coldsalmon Let's roll, kimosabe. (701 comments)

I made it up. I like to say it to my wife when we're about to leave a restaurant.

about a month ago
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My most recent energy-saving bulbs last ...

coldsalmon Longer than my leases (278 comments)

I have never lived in an apartment long enough to have a CFL burn out.

about a month and a half ago
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Ask Slashdot: Do You Still Trust Bitcoin?

coldsalmon Re:As compared to what..? (631 comments)

How much trust did you have in our financial system circa 2008, right after the financial meltdown?

Quite a bit, since prices for goods and services didn't change at all. I said to myself, "Oh well, the Fed will take care of it with monetary policy." And they did. There was a real estate crash, but there was no currency crisis.

about 6 months ago
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Mt. Gox Shuts Down: Collapse Should Come As No Surprise

coldsalmon Re:What is the advantage of a Bitcoin bank? (232 comments)

A Bitcoin bank could theoretically make a lot of money by manipulating the market. The bank could sell all of the money it borrowed from its depositors (deposits are loans to the bank), crash the market, then buy back the devalued Bitcoins at a lower price and return them to its depositors. In an unregulated, inefficient, and ignorant market like Bitcoin, a big player using other people's money could do a lot of things to enrich itself. Oh wait, were you asking about the advantage of USING a Bitcoin bank rather than BEING a Bitcoin bank? Can't help you there.

about 6 months ago
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Mt. Gox Shuts Down: Collapse Should Come As No Surprise

coldsalmon Re:Bitcoin is akin to early American banks (232 comments)

Of course, even that system was constricted by the gold standard, and governments ran out of money for bailouts during the depression. To really achieve mainstream adoption, Bitcoin will have to stop being deflationary, and allow a central authority to control the money supply in the event of a crisis. Bitcoin is great fun as a teaching tool, because it shows exactly why all of the institutions surrounding modern currencies have developed. Those who are ignorant of history are doomed to repeat it, to the great amusement of everyone else.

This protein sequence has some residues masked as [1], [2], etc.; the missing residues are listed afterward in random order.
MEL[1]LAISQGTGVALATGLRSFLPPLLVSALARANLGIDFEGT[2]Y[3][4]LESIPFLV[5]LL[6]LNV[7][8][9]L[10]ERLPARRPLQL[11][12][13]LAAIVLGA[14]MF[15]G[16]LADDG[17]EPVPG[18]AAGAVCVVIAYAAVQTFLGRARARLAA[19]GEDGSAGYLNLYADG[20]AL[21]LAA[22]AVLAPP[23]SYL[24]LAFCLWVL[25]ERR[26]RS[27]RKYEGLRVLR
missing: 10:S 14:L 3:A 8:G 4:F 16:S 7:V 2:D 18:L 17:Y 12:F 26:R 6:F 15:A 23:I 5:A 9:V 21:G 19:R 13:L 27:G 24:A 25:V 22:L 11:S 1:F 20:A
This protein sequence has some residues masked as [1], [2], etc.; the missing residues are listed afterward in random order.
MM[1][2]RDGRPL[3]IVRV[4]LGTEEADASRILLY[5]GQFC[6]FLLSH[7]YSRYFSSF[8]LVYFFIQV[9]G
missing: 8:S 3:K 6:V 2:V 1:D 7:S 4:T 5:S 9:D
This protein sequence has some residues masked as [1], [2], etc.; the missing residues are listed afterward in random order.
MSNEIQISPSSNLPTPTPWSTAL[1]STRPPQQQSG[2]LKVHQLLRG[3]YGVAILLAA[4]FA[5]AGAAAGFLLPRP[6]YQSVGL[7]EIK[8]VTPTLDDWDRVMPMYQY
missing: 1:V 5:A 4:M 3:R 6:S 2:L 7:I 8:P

about 6 months ago
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Exxon Mobile CEO Sues To Stop Fracking Near His Texas Ranch

coldsalmon Re:"Mobile"...Really? C'mon guys... (317 comments)

No, they obviously meant to say Exxonmobile. Like Batmobile.

about 6 months ago
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Exxon Mobile CEO Sues To Stop Fracking Near His Texas Ranch

coldsalmon Re:misleading (317 comments)

Here is a copy of the complaint: http://online.wsj.com/public/r...
It is a municipal zoning issue, which mentions fracking in passing in paragraph 6.04. As far as I can tell, the main objection is to the height of the water tower and the fact that it does not comply with zoning ordinances.

about 6 months ago
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Are You a Competent Cyborg?

coldsalmon Re:It's a metaphor for the modern self. (101 comments)

In pertinent part: "...taking responsibility for the social relations of science and technology means refusing an anti-science metaphysics, a demonology of technology, and so means embracing the skilful task of reconstructing the boundaries of daily life, in partial connection with others, in communication with all of our parts. It is not just that science and technology are possible means of great human satisfaction, as well as a matrix of complex dominations. Cyborg imagery can suggest a way out of the maze of dualisms in which we have explained our bodies and our tools to ourselves."